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Extreme heat myths: how to eat, drink, work out and wine when the mercury spikes

07/16/2013 06:41 EDT | Updated 09/15/2013 05:12 EDT
TORONTO - You're hot, you're sweaty, you're cranky, you're tired. Can you blame it on the heat wave? The Canadian Press spoke to Dr. Michael Finkelstein, Toronto's associate medical officer, in order to debunk common myths and perceptions on how to beat the heat while eating, exercising, drinking — and whining.

Can it really get hot enough to fry an egg?

Yes, although not on every surface. If you really want your egg well done, choose a hot surface, like the roof of a car. But the real question is: Would you actually want to eat that egg?

Do hot days actually make me more tired?

Yes. For one, during extremely hot periods, the air doesn't cool down as much during the night. If you don't have air conditioning, this probably means you didn't get a great night's sleep. Further, when it's hot — and especially when it's humid — your body is working harder to maintain your internal body temperature, and that takes energy. However, if you're really tired, nauseous or dizzy, you may have heat exhaustion or heat stroke, and you should call 911.

If I have heat exhaustion, is it a good idea to get into a cold shower or pool right away?

Not exactly. If you have heat exhaustion, you may not be conscious, and therefore not able to put yourself into a pool. If you are conscious, call an ambulance. In the meantime, or if you are getting exhausted, you need to lower your body temperature. You can do this by putting yourself into a cool, but not freezing cold, shower or pool, and then drinking lots of water.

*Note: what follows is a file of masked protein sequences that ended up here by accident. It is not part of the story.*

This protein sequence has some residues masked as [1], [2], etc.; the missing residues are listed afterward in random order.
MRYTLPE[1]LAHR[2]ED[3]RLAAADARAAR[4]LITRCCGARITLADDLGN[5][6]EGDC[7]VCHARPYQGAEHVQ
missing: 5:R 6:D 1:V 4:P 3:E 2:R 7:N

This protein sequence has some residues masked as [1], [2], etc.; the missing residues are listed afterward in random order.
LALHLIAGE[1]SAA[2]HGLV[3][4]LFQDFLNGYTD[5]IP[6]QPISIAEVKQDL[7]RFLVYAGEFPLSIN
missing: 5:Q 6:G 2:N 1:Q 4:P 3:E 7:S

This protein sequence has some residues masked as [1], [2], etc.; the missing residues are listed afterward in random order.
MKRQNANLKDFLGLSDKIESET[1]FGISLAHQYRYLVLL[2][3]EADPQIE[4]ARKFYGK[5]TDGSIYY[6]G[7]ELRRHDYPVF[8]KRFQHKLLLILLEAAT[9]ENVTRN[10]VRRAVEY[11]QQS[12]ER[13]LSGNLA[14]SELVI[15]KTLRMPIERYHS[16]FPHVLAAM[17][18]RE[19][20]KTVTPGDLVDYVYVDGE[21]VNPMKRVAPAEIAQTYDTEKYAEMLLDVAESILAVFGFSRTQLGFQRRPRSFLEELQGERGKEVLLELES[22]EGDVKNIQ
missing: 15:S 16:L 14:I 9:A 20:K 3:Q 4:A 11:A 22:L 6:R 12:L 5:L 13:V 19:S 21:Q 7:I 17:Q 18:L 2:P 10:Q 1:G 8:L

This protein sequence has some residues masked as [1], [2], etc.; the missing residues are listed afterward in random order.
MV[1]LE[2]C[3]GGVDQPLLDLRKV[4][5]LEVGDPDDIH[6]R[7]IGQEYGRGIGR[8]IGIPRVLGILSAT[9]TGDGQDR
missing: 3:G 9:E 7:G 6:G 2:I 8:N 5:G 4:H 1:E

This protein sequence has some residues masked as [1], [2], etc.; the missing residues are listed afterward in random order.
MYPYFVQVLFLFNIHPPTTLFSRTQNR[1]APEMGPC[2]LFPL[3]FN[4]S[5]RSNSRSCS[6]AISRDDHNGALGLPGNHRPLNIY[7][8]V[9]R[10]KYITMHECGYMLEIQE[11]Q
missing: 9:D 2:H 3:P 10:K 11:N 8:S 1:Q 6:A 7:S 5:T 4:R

Will a big meal on a hot day make me more exhausted?

Probably. Your body is already working hard to maintain your body temperature, so digesting a big meal will just put more stress on it. That said, it depends on whether you've been sitting by a pool all day or have been swimming laps. Pick smaller, lighter and more frequent meals instead.

Is it unsafe to exercise outside on a hot day?

Not always. If you're a Kenyan marathon runner — or just extremely fit — you'll likely manage. But it probably won't be much fun. If you've picked days with 40 C temperatures to launch an ambitious workout plan, you should wait until the sun goes down and the temperature drops, or else you could get very dehydrated very quickly. Or, better yet, just start another day.But if I do go for a run, will I burn more calories?Probably. If you do the same workout you always do on a much hotter day, you will probably burn a few more calories. But at the same time, if you're doing a hard workout on a hot day, you may not be able to handle it as well as you normally would. Exercise caution to avoid passing out on the pavement.

Are sports drinks better for hydrating than water?Sometimes. If you're an athlete and are exercising heavily, a sports drink can be helpful to replace calories and electrolytes. For anyone else, lots of water is your best bet.

What about a beer instead?

Nope. Like the caffeine in those iced lattes, alcohol can dehydrate you and is best avoided on hot days. Go sit on a shaded patio and drink lemon water instead.

But I'm going to drink anyway.

If you are drinking, a beer is better than a mixed drink or a shot of tequila. People tend to drink beer slower and over longer stretches of time, and there is some water in beer. Pair your pints with lots of water and go slow. Avoid going overboard — not only because you could become dehydrated, but also, it's just good advice in general.

Are people from Canada worse at coping with the heat than people from hot countries?Probably, but only for the first weeks of summer. Your body does adapt to hot weather — your blood vessels, sweat levels, and skin all change slightly — and this takes a little time when you're used to cooler weather. Unfortunately, by July your body has usually adjusted as well as it can, and any complaining about your "Canadian heat sensitivity" is null.

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